season 1, episode 6: mac barnett

Conversation started 17 April 2014, 12:05 p.m.

PHIL: Hey Mac, glad to have you aboard the Bus—no doubt hurtling toward the edge of a cliff. First, some awkward and forced exposition for the audience. Last week we were all in San Antonio together for TLA (Texas Library Association Annual Conference). The three of us along with Chris Van Dusen were on a panel together. I think it’s pretty safe to say that all four of us were pretty unprepared. With a few hundred people in the crowd all waiting for us to say Something Important it really could have gone pretty terribly. We had a random assortment of slides at our disposal and you did as well. This is what I found fascinating and weirdly satisfying: Without any prior discussion, so many of our slides matched up. We called up a few pages from Sylvester and the Magic Pebble, and then you called up a few more. I read the first couple spreads of Leo Lionni’s, Swimmy, and then you read from Fish is Fish. This weird parallelism was interesting to me because I don’t really think the books we make are all that similar. And yet we seem to start from the same reference points.

Now, just to prove to you that I have no business running a interview, I yield the floor to you, having not asked a single question.

MAC: All right! I am going to proffer three possible explanations for these coincidences.

1. Our work is different, but I feel pretty good saying we’re all three of us deeply interested in the history and form of the picture book. Lionni and Steig are both masters, particularly formally, and the tools and methods they perfected are ones we employ in our books, although often to different ends. But I admire their work, and I admire your work, and I feel a real affinity for it too, despite the fact that many readers probably have different experiences when they read our respective books.

2. I think that we bristle similarly at stupid orthodoxies. Sylvester and the Magic Pebble—and really most of Steig—is way too long by today’s publishing standards. And Sylvester is almost unbearably sad. It’s in large part a meditation on adult grief, and the grief at losing a child, no less. Both Lionni fish books have unconventional narrative structures and present moments of dread and tremendous peril (especially Swimmy). At a time when it sometimes seems there’s widespread tacit agreement on what makes an Ideal Picture Book—sunny, epiphanic, plotwise hewing pretty tightly to Freytag’s triangle—and when many picture books feel pretty tightly arrayed around this bullseye, Steig and Lionni are a couple of beloved titans proving a picture book can do pretty much anything.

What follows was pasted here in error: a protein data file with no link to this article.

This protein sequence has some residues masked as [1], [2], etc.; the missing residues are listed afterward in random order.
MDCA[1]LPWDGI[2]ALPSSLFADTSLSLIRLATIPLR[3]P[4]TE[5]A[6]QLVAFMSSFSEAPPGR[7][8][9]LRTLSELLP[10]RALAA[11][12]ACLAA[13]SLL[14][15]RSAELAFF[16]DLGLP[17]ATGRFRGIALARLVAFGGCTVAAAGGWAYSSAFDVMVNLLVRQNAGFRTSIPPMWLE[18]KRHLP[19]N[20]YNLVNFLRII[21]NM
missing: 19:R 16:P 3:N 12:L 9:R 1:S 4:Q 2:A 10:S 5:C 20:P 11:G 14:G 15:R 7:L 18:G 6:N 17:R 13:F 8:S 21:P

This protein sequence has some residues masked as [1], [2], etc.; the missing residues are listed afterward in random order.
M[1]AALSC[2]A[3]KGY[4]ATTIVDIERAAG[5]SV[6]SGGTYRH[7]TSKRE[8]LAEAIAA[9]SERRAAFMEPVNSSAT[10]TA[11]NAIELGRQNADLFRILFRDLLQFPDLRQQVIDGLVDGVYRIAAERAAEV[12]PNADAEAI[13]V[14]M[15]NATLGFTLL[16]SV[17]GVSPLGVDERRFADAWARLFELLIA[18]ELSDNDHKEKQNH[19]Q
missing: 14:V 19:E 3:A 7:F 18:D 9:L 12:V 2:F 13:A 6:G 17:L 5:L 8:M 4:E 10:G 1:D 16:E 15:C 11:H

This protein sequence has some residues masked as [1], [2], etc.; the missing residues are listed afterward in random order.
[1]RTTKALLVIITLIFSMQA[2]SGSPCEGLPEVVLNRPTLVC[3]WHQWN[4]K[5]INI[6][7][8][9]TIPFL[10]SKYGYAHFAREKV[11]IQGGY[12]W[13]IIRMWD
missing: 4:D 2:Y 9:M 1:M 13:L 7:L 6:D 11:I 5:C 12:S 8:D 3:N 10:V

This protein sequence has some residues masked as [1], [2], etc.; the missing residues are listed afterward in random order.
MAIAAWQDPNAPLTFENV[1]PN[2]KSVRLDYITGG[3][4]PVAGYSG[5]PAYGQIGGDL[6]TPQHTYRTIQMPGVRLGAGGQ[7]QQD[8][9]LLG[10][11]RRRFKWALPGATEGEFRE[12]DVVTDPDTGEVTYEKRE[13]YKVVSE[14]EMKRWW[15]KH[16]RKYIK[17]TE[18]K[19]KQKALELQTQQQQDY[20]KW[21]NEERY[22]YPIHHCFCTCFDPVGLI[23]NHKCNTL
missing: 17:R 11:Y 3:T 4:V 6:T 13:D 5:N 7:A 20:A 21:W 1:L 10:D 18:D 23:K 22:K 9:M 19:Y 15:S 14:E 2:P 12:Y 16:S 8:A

3. I’m fairly certain that any writers worth reading love to read books very different from the ones they write.

So it looks like 2/3 of my answers blunder into speaking for all of us. Does any of this feel rightish to you?

ERIN: Hello. My job in these discussions is to mostly just interject now and again. This time, I thought I’d throw in my two cents about Sylvester. You’re right—it is in large part a meditation on adult grief, but I think that’s exactly one of the reasons it strikes kids. As a kid you are often reminded of a time before you were around. Everyone bigger than you has this knowledge and prehistory that you weren’t there for. I think, when a moment of insecurity comes around, kids want to know that they’ll be missed (when I say “kids” here I suppose I mean “all people everywhere”). They’ve only been here so briefly. And everyone was walking around okay without them before. So what would happen if they disappeared? It plays a part in the running-away fantasy, too. You want to run away because a.) you want to gain some control over a situation while fleeing and b.) you want to be missed.

Anyhow, that doesn’t really move this conversation forward at all. But I do agree with what you’re saying.

Phil, want to pick a fight here?


PHIL: Nope, I think I can live with all that. I’m wondering now if Mac’s ever seen Steig’s Solomon the Rusty Nail. It was unknown to me until just a few days ago when I found it in a used book store here in Ann Arbor. It’s even darker and stranger than Sylvester, which reads like an episode of Care Bears® by comparison.


MAC: I grew up with that book. When I was a kid I was terrified of being kidnapped, and so I loved abduction stories. Steig is such a psychological writer. A one-eyed cat, a rusty nail in a locked cage, deliverance by fire—his characters and images and plots all feel laden with millennia-worth of associations, their symbols irreducible to simple referents—the stuff of daydreams and nightmares and myth. Plus he’s so good at digressions, especially when he’s following his characters minds. Like when Solomon, transformed into a nail and hammered into a board, wonders whether nails die. Or this bit, when Solomon first discovers his magic talent: “His first idea was to show his family what prize pazoozle of a rabbit he was. But then he decided to keep his secret secret.” It’s a great little hiccup, and a lesser writer might have eliminated it in the name of picture-book economy. But it’s that little darting thought that first makes us love Solomon (and later magnifies his tragedy).

PHIL: I don’t know how this book flew under my radar for so long. I’ve talked to a few people now about it and everyone seems know it well.